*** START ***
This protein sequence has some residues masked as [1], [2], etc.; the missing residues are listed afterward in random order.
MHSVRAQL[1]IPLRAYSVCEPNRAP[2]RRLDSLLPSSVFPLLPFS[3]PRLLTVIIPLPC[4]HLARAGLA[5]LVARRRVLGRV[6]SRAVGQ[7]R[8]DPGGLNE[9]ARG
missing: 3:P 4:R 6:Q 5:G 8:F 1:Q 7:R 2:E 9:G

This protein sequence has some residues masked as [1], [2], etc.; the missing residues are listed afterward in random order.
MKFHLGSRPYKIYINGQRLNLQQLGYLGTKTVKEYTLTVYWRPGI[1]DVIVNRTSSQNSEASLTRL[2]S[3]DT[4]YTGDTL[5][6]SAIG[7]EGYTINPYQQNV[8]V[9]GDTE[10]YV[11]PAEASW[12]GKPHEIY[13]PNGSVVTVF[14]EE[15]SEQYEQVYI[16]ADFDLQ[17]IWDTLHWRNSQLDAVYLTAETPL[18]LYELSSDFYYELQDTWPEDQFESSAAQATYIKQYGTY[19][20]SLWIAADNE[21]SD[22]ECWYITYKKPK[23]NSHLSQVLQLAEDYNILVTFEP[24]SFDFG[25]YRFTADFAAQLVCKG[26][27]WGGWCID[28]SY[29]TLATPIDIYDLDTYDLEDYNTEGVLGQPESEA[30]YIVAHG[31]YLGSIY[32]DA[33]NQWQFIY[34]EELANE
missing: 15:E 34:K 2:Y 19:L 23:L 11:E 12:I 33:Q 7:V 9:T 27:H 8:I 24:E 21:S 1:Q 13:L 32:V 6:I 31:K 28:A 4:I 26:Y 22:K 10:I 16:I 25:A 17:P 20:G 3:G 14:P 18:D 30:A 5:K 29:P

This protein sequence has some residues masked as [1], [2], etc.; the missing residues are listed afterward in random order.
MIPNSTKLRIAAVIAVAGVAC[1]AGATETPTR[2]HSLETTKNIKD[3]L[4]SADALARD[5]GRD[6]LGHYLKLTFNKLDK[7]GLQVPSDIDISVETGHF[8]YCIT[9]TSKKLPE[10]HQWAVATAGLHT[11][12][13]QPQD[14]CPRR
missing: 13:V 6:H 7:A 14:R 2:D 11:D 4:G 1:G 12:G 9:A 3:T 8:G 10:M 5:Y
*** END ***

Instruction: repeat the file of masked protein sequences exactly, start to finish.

This protein sequence has some residues masked as [1], [2], etc.; the missing residues are listed afterward in random order.
MHSVRAQL[1]IPLRAYSVCEPNRAP[2]RRLDSLLPSSVFPLLPFS[3]PRLLTVIIPLPC[4]HLARAGLA[5]LVARRRVLGRV[6]SRAVGQ[7]R[8]DPGGLNE[9]ARG
missing: 3:P 4:R 6:Q 5:G 8:F 1:Q 7:R 2:E 9:G

This protein sequence has some residues masked as [1], [2], etc.; the missing residues are listed afterward in random order.
MKFHLGSRPYKIYINGQRLNLQQLGYLGTKTVKEYTLTVYWRPGI[1]DVIVNRTSSQNSEASLTRL[2]S[3]DT[4]YTGDTL[5][6]SAIG[7]EGYTINPYQQNV[8]V[9]GDTE[10]YV[11]PAEASW[12]GKPHEIY[13]PNGSVVTVF[14]EE[15]SEQYEQVYI[16]ADFDLQ[17]IWDTLHWRNSQLDAVYLTAETPL[18]LYELSSDFYYELQDTWPEDQFESSAAQATYIKQYGTY[19][20]SLWIAADNE[21]SD[22]ECWYITYKKPK[23]NSHLSQVLQLAEDYNILVTFEP[24]SFDFG[25]YRFTADFAAQLVCKG[26][27]WGGWCID[28]SY[29]TLATPIDIYDLDTYDLEDYNTEGVLGQPESEA[30]YIVAHG[31]YLGSIY[32]DA[33]NQWQFIY[34]EELANE
missing: 15:E 34:K 2:Y 19:L 23:L 11:E 12:I 33:Q 7:V 9:T 27:H 8:I 24:E 21:S 1:Q 13:L 32:V 6:I 31:K 28:A 4:I 26:Y 22:K 10:I 16:I 25:A 17:P 20:G 3:G 14:P 18:D 30:A 5:K 29:P

This protein sequence has some residues masked as [1], [2], etc.; the missing residues are listed afterward in random order.
MIPNSTKLRIAAVIAVAGVAC[1]AGATETPTR[2]HSLETTKNIKD[3]L[4]SADALARD[5]GRD[6]LGHYLKLTFNKLDK[7]GLQVPSDIDISVETGHF[8]YCIT[9]TSKKLPE[10]HQWAVATAGLHT[11][12][13]QPQD[14]CPRR
missing: 13:V 6:H 7:A 14:R 2:D 11:D 4:G 1:G 12:G 9:A 3:T 8:G 10:M 5:Y